PhotobucketI believe that our stories belong to the characters we create. For that reason, an entire work of fiction can be ruined for me when I hear the voice of the writer on the page. I’m not talking about our classic definition of voice, the one we are trying to discover and develop as writers. What I’m talking about is when the flow of a story is interrupted every so often by a writer who just can’t seem to stay out of things. If I am lucky enough to be immersed in the world the writer has created, this pulls me right out of it. The flow stops. The characters disappear. I am left standing face to face with the writer’s ego, which is not a place I want to be.

Obviously this is a mistake.  As writers, we never intend to interrupt the flow of our stories, but sometimes it just happens.

I think this is most likely to happen where there has been a great deal of research involved in creating a story. I’m pretty sure I’ve been guilty of it. I write books set in current times, but they always include quite a bit of imbedded history as well as medical and psychological data. My research takes up a high percentage of my total writing time. I always end up with more information than I can use, and I know that, on at least one occasion, I have slipped some of that information into a chapter where it clearly didn’t belong. It wasn’t an urge to take credit for the piece or even to tell you how much I know. My intentions were honorable. It’s just that I had fallen in love with my own research and wanted to share some of the data. The information didn’t fit any character, and it didn’t further the plot. It simply didn’t belong in my story.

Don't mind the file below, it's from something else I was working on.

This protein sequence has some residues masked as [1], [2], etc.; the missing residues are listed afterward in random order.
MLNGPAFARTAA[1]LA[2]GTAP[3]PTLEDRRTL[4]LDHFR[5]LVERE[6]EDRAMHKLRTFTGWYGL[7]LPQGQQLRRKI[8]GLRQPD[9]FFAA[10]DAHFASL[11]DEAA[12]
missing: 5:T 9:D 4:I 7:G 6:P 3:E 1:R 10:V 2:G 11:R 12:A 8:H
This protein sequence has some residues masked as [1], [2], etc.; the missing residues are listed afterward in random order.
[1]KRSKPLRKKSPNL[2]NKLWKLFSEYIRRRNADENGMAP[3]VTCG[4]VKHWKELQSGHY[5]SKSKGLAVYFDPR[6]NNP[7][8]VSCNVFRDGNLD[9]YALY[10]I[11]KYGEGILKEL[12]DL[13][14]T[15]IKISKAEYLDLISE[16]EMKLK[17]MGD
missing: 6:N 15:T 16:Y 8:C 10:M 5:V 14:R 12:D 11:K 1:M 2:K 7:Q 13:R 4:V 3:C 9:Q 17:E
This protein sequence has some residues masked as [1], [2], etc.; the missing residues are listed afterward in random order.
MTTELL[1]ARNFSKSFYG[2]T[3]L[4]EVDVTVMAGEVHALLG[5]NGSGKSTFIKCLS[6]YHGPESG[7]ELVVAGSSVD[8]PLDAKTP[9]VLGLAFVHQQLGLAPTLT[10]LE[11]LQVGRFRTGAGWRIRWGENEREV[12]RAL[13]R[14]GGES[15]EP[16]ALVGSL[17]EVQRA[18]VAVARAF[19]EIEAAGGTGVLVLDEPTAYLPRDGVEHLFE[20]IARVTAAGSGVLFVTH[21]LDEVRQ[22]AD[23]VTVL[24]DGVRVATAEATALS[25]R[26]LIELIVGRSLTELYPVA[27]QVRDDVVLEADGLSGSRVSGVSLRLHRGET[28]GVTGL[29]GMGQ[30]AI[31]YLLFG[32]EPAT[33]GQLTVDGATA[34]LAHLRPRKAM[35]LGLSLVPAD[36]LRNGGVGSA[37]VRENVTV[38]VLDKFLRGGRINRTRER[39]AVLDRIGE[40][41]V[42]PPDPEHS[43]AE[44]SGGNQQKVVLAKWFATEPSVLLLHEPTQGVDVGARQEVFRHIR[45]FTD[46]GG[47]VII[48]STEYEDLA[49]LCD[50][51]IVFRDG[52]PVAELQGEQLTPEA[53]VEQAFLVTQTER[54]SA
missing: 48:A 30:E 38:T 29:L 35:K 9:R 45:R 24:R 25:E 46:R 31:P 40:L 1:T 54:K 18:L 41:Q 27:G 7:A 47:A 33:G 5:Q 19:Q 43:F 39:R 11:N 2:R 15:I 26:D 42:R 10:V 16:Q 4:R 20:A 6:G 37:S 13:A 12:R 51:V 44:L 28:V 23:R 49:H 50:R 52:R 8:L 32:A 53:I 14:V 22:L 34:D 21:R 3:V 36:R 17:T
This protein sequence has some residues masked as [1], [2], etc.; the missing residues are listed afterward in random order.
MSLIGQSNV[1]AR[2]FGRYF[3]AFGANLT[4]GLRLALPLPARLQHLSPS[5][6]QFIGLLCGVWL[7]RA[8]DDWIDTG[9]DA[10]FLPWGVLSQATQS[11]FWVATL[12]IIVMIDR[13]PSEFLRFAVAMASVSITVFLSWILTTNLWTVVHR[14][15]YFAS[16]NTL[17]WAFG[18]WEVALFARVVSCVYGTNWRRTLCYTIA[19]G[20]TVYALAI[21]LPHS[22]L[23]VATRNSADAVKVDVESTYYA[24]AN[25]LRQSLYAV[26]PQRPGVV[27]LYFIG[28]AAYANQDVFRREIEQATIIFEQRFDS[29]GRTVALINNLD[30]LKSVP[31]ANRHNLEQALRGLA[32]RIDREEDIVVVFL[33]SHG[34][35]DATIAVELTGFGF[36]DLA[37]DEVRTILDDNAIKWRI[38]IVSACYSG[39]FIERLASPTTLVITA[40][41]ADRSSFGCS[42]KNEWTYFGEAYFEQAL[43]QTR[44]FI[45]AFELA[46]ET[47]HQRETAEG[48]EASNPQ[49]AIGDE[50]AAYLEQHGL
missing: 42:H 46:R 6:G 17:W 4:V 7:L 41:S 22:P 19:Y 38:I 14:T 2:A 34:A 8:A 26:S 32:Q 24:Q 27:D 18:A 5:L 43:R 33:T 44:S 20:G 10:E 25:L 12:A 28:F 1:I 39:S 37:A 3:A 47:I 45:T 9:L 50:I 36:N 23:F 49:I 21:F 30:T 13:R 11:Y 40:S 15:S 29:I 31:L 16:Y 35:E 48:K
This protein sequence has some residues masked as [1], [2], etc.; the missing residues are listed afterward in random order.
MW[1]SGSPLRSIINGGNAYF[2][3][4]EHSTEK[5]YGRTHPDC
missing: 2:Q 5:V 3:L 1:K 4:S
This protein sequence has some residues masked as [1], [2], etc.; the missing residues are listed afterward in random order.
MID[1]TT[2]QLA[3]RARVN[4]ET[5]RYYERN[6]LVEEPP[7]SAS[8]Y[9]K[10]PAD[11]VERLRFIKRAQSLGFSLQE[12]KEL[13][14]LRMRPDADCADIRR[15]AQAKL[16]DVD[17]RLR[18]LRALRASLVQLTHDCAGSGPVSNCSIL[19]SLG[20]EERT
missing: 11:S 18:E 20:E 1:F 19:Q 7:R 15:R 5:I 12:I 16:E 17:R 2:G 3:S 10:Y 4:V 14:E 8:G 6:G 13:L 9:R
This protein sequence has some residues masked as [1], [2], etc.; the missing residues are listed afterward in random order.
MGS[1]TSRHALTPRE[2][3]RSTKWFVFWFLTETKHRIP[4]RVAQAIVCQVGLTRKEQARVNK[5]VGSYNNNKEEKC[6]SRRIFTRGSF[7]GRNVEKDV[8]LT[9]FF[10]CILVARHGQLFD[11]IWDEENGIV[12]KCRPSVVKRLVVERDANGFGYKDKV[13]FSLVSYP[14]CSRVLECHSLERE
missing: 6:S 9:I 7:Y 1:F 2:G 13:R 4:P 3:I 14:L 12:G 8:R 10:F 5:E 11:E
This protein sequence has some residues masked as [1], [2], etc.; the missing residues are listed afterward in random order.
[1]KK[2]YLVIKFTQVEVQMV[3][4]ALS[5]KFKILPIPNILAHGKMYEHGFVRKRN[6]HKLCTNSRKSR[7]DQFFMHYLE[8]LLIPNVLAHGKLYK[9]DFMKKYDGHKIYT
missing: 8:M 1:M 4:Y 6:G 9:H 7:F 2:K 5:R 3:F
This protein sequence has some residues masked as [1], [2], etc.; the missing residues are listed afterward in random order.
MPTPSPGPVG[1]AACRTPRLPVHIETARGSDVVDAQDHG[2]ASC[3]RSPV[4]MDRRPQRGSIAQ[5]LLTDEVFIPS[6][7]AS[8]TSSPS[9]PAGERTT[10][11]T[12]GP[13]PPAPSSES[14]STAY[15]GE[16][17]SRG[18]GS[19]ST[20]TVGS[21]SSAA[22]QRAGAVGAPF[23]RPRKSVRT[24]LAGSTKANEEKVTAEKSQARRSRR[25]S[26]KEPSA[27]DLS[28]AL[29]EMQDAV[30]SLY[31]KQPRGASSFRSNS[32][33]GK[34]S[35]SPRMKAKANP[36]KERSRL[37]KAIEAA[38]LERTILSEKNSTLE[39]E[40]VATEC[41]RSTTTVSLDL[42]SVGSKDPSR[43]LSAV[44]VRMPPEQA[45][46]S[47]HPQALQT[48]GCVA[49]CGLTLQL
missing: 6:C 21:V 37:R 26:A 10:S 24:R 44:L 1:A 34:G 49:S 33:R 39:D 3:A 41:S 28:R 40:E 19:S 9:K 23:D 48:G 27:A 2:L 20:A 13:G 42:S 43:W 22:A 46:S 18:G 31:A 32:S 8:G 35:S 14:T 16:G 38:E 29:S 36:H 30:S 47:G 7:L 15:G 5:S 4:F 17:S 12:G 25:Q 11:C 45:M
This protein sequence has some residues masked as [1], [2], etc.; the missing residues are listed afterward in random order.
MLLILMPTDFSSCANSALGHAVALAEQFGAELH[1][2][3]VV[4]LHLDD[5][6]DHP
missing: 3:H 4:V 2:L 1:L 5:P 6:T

While we may have some wonderful information, sometimes we do ourselves a disservice to include it. Nothing slows down a story faster than pedantic rambling. It’s boring. It’s frustrating. I think it’s better to save these bits of trivia for our book tours where we are encouraged to elaborate, and, even there, they should be kept to a minimum.

Though the aforementioned is disconcerting, I become even more frustrated when a writer inserts his opinions into the story. I find it difficult to forgive. While there is nothing wrong with creating a character with opinions that reflect our own, it is very hard to do and, in most cases, should be avoided. Why? It’s always difficult to see ourselves objectively. To assume that we’ve created a character with similar views almost always fails. The character seems flat and dishonest.

If we want to espouse our opinions, I don’t think we should be writing fiction.

Strangely enough, readers of fiction often believe that we are writing from experience, and that any opinions expressed by characters or experiences they have reflect our own. I’m not sure why this happens. That’s a post for another day. I spend a great deal of time telling people that no, I didn’t undergo electroshock therapy, I wasn’t the victim of sexual abuse, and I’m not in a religious cult. Some story elements do come from personal experience, of course, but for the most part they are fiction. The opinions expressed in my novels belong to the fictional characters I create. Sometimes I am violently opposed to their beliefs, but I have to resist the urge to step in to let my readers know this. Who cares what the writer thinks? The story belongs to our characters.  If we’re not comfortable with their beliefs and actions, we should scrap the story altogether and write something else.

So there you have it, my strong opinion about why we should never express our strong opinions. I’d love to hear your thoughts on the subject. What stops the flow of fiction for you? Do you ever have a hard time staying out of the stories you write?

Public domain photo, “Job Lot Cheap,” by William Michael Harnett (1848-1892).


About Brunonia Barry

Brunonia Barry studied literature and creative writing at Green Mountain college in Vermont and at the University of New Hampshire, and was one of the founding members of the Portland Stage Company. She's the first American Writer to win the Woman’s International Fiction Festival’s Baccante Award. Her first novel, The Lace Reader, a New York Times and international bestseller, was translated into more than 30 languages. Her second novel, The Map of True Places released in May, 2010.